According to a storypublished in the St. Louis Post-Dispatch, “Monsanto Co. asked the U.S. Supreme Court to review a lower court’s decision to ban the planting of genetically modified alfalfa until an environmental review is complete.” Monsanto is less than happy with the victory recently won by a coalition of environmental groups against the company and USDA. The victory will remain as such only if the Supreme Court does not grant certiorari (there are more than 10,000 cases that get submitted for consideration to the Court every year of which the Court hears only about 100).
This past June, the Ninth Circuit Court of Appeals upheld the lower court’s decision, which issued a permanent injunction in May 2007, and also denied Monsanto’s request for a rehearing. The lower court issued an injunction against the planting or the sale of GM alfalfa pending a completion of an Environmental Impact Study (“EIS”) by USDA, without, however, setting a deadline for completion of the study. USDA’s web site still indicates that a draft of the EIS will be issued for public review this year. While the injunction stopped all new planting of GM alfalfa, it did not impact the nearly 5,500 growers, which represent less than 1% of the total alfalfa acreage in the United States, that have already planted Roundup Ready alfalfa seeds prior to the ban.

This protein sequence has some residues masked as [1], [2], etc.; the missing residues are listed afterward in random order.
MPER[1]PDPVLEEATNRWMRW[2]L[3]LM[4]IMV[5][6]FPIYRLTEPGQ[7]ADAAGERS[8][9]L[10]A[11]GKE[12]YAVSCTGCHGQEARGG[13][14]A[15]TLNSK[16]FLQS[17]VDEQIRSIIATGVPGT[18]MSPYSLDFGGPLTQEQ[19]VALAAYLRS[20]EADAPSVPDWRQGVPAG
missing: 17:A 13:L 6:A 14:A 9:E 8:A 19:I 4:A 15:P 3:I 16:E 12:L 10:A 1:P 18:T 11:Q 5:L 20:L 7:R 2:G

Still, the stakes in this case are high. At issue is one the most successful challenges mounted by environmental groups to unrelenting planting of GM crop. The decision reveals that the USDA rushed approval of GM alfalfa, which raises doubts about USDA’s approval for other GM crops. If the alfalfa case reaches the Supreme Court and a decision is rendered, it will set a precedent for the companion case involving GM sugar beets (also a Monsanto product) that is now being hotly contested. In that case the environmental and economic impact is far larger as GM sugar beets constitute 95% of all sugar beets planted. Sugar beets account for nearly half of the U.S. sugar supply and represent a $3 billion a year industry.
GMO Journal will continue following the story as it develops.